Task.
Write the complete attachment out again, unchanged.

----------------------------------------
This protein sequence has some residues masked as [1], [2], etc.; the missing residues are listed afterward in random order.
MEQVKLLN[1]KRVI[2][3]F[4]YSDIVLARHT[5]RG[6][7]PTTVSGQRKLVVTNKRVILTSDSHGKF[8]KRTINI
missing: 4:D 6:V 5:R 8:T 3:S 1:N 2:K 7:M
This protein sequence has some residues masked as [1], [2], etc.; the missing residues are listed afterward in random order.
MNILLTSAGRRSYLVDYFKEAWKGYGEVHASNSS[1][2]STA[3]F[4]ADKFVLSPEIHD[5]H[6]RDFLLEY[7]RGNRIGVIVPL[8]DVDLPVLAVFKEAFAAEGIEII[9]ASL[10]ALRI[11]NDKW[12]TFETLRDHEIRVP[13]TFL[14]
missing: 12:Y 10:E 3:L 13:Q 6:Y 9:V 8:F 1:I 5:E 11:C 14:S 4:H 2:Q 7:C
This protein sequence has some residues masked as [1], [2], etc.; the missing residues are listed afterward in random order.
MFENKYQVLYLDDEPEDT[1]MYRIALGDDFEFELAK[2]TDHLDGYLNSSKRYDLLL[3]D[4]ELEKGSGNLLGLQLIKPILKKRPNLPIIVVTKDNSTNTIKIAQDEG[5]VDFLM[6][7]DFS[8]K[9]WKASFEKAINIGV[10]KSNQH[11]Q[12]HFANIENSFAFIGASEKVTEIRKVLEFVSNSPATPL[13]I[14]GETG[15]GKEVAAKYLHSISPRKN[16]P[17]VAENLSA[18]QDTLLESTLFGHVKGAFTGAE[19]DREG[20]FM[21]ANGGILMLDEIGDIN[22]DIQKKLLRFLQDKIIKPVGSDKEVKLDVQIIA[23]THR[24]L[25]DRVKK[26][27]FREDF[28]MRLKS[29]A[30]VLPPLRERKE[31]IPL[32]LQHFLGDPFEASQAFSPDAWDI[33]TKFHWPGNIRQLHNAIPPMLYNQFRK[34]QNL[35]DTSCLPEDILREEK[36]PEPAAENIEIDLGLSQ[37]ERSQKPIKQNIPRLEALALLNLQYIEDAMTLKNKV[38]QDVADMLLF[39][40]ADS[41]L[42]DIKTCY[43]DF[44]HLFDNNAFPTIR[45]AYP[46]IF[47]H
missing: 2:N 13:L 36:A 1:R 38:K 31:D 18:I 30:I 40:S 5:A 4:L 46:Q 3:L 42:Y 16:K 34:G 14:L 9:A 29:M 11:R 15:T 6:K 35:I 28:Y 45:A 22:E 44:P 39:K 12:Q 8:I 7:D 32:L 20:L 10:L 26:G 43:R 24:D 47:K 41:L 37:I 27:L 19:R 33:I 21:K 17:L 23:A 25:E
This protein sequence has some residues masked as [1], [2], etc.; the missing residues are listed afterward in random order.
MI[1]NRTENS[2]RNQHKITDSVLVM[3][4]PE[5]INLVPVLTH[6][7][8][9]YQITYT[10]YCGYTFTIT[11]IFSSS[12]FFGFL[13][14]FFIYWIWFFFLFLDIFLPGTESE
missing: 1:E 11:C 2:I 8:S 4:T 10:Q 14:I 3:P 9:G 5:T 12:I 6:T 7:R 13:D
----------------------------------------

This protein sequence has some residues masked as [1], [2], etc.; the missing residues are listed afterward in random order.
MEQVKLLN[1]KRVI[2][3]F[4]YSDIVLARHT[5]RG[6][7]PTTVSGQRKLVVTNKRVILTSDSHGKF[8]KRTINI
missing: 4:D 6:V 5:R 8:T 3:S 1:N 2:K 7:M
This protein sequence has some residues masked as [1], [2], etc.; the missing residues are listed afterward in random order.
MNILLTSAGRRSYLVDYFKEAWKGYGEVHASNSS[1][2]STA[3]F[4]ADKFVLSPEIHD[5]H[6]RDFLLEY[7]RGNRIGVIVPL[8]DVDLPVLAVFKEAFAAEGIEII[9]ASL[10]ALRI[11]NDKW[12]TFETLRDHEIRVP[13]TFL[14]
missing: 12:Y 10:E 3:L 13:Q 6:Y 9:V 8:F 1:I 5:E 11:C 14:S 4:H 2:Q 7:C
This protein sequence has some residues masked as [1], [2], etc.; the missing residues are listed afterward in random order.
MFENKYQVLYLDDEPEDT[1]MYRIALGDDFEFELAK[2]TDHLDGYLNSSKRYDLLL[3]D[4]ELEKGSGNLLGLQLIKPILKKRPNLPIIVVTKDNSTNTIKIAQDEG[5]VDFLM[6][7]DFS[8]K[9]WKASFEKAINIGV[10]KSNQH[11]Q[12]HFANIENSFAFIGASEKVTEIRKVLEFVSNSPATPL[13]I[14]GETG[15]GKEVAAKYLHSISPRKN[16]P[17]VAENLSA[18]QDTLLESTLFGHVKGAFTGAE[19]DREG[20]FM[21]ANGGILMLDEIGDIN[22]DIQKKLLRFLQDKIIKPVGSDKEVKLDVQIIA[23]THR[24]L[25]DRVKK[26][27]FREDF[28]MRLKS[29]A[30]VLPPLRERKE[31]IPL[32]LQHFLGDPFEASQAFSPDAWDI[33]TKFHWPGNIRQLHNAIPPMLYNQFRK[34]QNL[35]DTSCLPEDILREEK[36]PEPAAENIEIDLGLSQ[37]ERSQKPIKQNIPRLEALALLNLQYIEDAMTLKNKV[38]QDVADMLLF[39][40]ADS[41]L[42]DIKTCY[43]DF[44]HLFDNNAFPTIR[45]AYP[46]IF[47]H
missing: 2:N 13:L 36:A 1:R 38:K 31:D 18:I 30:I 40:S 5:A 4:L 46:Q 3:L 42:Y 16:K 34:G 14:L 9:A 29:M 11:R 15:T 6:K 35:I 28:Y 45:A 22:E 44:P 39:K 12:Q 8:I 7:D 32:L 20:L 10:L 26:G 43:R 24:D 47:K 41:L 37:I 27:L 19:R 33:I 21:K 17:L 23:A 25:E
This protein sequence has some residues masked as [1], [2], etc.; the missing residues are listed afterward in random order.
MI[1]NRTENS[2]RNQHKITDSVLVM[3][4]PE[5]INLVPVLTH[6][7][8][9]YQITYT[10]YCGYTFTIT[11]IFSSS[12]FFGFL[13][14]FFIYWIWFFFLFLDIFLPGTESE
missing: 1:E 11:C 2:I 8:S 4:T 10:Q 14:I 3:P 9:G 5:T 12:I 6:T 7:R 13:D